My Cake Boxes Are Never Tall Enough!!!!!

Decorating By Rendee Updated 7 Feb 2014 , 1:53am by Homebaking

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Rendee Posted 23 Jun 2011 , 4:00am
post #1 of 14

I am running into the issue of the cake boxes I get for my 9x13 cakes not being tall enough. I bake two 2in cakes and stack w/ filling in the middle. I have had to cut the top of the boxes off several times cause my cakes are taller then the box after they are decorated.

What do all of yall do??? Shoud I start making a 2 in cake and torting and filling it????
Any advice would be greatly appreciated!!!!!!

13 replies
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Claire138 Posted 23 Jun 2011 , 4:47am
post #2 of 14

My cake boxes aren't tall enough either, what I do is half close the lid and then tape the sides so that the lid doesn't move.

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Bluehue Posted 23 Jun 2011 , 5:24am
post #3 of 14

Have you thought of puchasing what we call over here Gift Boxes.
They come in different designs and colours - very sturdy - and taller than cake boxes.
If it is only to deliver your cakes in - you get to reuse them again and again.
If it is to give to the customer to take away - just factor the little extra price of said box into your final price.
The boxes i have brought and used are 4 inches high. thumbs_up.gif

If you are actually delivering the cake.... you could place some non skid mat on a tray - place your cake board/cake on the non skid mat - and deliver it that way -
You can stand a fly net over the cake to protect it from dust, flies etc.
Its safe and reliable carrying the tray - and no fear of the cake sliding or tumbling from your hands.

I love non skid matting - and use it always.
I place a large piece in my car - and place eveything i need to deliver on it...

Hope i have helped a little.


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SarahL4683 Posted 23 Jun 2011 , 5:57am
post #4 of 14

I've propped the lids of the boxes up as well. My cakes are always tall! I've also used 2 boxes (one inside the other and "tented" the tops so the cake is covered for my carved/specialty cakes.

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starra328 Posted 23 Jun 2011 , 7:21am
post #5 of 14

i prop open my boxes also and closed the opening with saran wrap and tape .

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Claire138 Posted 23 Jun 2011 , 8:18am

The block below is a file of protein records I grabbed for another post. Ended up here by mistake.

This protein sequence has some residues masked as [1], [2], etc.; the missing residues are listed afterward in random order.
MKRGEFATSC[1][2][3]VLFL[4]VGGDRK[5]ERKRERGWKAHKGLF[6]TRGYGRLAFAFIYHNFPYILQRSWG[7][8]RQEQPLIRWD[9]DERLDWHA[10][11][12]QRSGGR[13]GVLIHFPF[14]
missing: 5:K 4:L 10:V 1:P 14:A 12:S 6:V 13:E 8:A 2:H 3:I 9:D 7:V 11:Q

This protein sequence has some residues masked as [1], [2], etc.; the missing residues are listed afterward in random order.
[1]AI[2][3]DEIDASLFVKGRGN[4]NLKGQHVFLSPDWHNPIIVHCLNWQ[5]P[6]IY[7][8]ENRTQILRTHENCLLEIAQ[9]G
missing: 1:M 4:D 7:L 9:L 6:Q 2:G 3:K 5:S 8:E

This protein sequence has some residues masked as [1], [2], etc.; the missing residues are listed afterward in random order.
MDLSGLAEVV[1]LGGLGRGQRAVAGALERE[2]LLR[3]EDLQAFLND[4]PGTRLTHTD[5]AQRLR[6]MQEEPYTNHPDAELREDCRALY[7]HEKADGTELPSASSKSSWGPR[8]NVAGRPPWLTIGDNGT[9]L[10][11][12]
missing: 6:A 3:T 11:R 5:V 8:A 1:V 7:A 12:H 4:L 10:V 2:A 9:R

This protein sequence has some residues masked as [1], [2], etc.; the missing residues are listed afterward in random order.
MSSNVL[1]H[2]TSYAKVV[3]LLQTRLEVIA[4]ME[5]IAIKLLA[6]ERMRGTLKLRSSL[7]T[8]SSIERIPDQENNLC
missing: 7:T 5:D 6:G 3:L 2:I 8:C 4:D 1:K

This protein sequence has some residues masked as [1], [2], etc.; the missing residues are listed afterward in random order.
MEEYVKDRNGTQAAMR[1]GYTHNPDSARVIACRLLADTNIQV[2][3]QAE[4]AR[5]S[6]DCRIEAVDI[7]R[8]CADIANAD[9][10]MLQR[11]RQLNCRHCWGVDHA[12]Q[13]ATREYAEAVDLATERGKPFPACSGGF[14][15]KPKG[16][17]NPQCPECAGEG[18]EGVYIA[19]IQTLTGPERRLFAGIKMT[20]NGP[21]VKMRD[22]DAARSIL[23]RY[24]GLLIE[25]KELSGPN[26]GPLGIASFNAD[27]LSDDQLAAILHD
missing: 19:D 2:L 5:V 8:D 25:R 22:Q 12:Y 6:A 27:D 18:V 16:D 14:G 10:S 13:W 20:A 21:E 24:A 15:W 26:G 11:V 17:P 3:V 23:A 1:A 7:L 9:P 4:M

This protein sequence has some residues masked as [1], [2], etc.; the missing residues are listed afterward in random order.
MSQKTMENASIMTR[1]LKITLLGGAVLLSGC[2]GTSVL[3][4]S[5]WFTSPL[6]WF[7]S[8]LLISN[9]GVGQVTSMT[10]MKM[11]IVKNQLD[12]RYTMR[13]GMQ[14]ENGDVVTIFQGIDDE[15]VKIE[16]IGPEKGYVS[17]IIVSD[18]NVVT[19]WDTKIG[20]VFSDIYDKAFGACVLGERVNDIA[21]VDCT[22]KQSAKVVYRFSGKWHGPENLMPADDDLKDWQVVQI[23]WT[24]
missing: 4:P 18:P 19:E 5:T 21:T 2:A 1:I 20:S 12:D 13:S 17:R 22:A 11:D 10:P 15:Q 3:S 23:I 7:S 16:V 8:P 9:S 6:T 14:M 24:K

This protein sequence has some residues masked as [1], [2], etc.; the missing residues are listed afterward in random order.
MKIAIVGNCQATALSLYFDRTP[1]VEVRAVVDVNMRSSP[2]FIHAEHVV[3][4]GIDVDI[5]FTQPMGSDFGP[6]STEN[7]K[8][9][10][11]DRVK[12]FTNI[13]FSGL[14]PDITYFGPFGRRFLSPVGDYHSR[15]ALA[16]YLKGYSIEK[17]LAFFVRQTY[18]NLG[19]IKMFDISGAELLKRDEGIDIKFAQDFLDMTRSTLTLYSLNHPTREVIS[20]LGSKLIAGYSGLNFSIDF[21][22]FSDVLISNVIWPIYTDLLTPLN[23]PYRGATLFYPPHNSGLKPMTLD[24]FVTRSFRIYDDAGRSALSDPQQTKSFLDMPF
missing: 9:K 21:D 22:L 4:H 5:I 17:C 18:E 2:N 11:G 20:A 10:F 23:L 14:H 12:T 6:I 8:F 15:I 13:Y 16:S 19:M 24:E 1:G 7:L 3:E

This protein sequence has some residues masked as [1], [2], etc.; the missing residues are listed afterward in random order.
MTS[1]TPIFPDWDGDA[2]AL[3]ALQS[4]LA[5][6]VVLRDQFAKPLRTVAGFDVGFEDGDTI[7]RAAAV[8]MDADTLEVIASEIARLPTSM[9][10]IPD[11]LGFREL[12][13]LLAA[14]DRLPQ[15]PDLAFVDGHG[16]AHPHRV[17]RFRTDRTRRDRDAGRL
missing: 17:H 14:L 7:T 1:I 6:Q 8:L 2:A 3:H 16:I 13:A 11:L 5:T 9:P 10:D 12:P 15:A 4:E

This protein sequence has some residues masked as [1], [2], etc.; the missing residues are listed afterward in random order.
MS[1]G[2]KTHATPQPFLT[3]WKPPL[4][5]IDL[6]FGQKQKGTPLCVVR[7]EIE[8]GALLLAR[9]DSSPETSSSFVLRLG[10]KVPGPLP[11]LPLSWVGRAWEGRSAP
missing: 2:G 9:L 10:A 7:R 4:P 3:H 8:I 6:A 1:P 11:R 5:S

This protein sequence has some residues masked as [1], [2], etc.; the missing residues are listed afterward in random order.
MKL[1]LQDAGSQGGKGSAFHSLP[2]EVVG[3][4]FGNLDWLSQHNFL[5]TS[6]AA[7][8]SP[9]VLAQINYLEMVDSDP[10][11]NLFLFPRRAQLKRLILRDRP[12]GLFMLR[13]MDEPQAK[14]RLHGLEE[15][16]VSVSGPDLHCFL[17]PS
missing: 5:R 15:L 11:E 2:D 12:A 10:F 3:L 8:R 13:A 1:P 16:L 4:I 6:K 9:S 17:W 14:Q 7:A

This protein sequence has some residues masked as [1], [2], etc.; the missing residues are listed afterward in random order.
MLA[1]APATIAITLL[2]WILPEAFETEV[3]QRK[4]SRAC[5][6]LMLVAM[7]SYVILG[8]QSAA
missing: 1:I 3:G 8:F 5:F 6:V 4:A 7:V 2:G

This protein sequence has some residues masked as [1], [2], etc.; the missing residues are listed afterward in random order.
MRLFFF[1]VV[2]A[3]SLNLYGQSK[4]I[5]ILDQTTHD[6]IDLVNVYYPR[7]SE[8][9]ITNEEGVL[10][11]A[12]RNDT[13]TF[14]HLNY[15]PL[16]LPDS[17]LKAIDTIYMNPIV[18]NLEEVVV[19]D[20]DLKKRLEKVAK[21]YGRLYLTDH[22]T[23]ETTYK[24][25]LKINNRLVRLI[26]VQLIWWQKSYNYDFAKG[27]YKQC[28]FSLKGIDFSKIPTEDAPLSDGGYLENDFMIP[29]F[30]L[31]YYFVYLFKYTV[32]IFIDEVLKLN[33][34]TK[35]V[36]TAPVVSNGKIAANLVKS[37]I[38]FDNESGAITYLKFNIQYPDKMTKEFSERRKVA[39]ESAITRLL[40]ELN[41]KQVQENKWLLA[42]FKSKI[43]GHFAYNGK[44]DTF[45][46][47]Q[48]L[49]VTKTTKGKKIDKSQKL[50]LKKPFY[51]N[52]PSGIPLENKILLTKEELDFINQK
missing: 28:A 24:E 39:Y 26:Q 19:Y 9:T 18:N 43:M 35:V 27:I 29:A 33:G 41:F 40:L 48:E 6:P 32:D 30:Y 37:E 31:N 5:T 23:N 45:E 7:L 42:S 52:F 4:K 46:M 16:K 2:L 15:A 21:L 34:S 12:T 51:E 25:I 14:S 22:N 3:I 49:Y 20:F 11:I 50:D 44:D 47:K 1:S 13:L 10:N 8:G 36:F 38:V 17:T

post #6 of 14

I've never used saran wrap bc I worry that a fondant (mmf) covered cake will get too humid esp in the heat. Do you think I can?

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MikeRowesHunny Posted 23 Jun 2011 , 9:28am
post #7 of 14

The cake boxes I use are 6in tall, but even then with something like a figure on top, they are not always tall enough. In this instance I saran wrap around the decs over the top of the box to seal them. I also have stacked cake boxes that are 12, 14 and 16in cubes. They are $$$, so I don't give those away, and charge a deposit for their return if I have to leave the box with a customer. I have also use brand new moving boxes for smaller stacked cakes - they will only take a 12in board though.

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Lita829 Posted 23 Jun 2011 , 11:43am
post #8 of 14

Here you go...check this out. I found these on I get all my boxes from them. They are awesome!


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ChunkkeeMunkkee Posted 23 Jun 2011 , 12:01pm
post #9 of 14

I use the "tented" method too. I add skewers or lollipop sticks taped on corners to avoid the top box from falling onto the cake. And I have also propped the lid and taped into place. I've even wrapped the cake in cellophane like a gift basket, people like that esp when it's fondant covered. They seem to get a kick out of it.

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pinkpiggie78 Posted 23 Jun 2011 , 12:08pm
post #10 of 14

For larger cakes, I buy cubes from uline... they have them in every shape and size.

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aprilismaius Posted 23 Jun 2011 , 2:05pm
post #11 of 14

pinkpiggie, thanks for the tip on the cubes!

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bobwonderbuns Posted 23 Jun 2011 , 2:38pm
post #12 of 14

You can make a larger box by cannibalizing two cake boxes. Take both boxes and cut off the lids. The cake will go in the bottom of the first box. Take the lids, and fold them both in half lengthwise. Cut these strips so you now have four long rectangles from the two lids. Take each rectangle, fold in half lengthwise and place one in each corner of the bottom box. Staple securely. This will act as four pillars and raise the area for the top box (the other bottom box which is now the "top") to act as a lid. This gives you a larger box height-wise. Hope that made sense!! icon_biggrin.gif

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Rendee Posted 23 Jun 2011 , 3:33pm
post #13 of 14

Thanks so much for all the great tips ans advice, I'm glad to know I am not the only one w/ this issue!!!!!

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Homebaking Posted 7 Feb 2014 , 1:53am
post #14 of 14

Bobwonderbuns that is awesome thanks for the great tip :smile:

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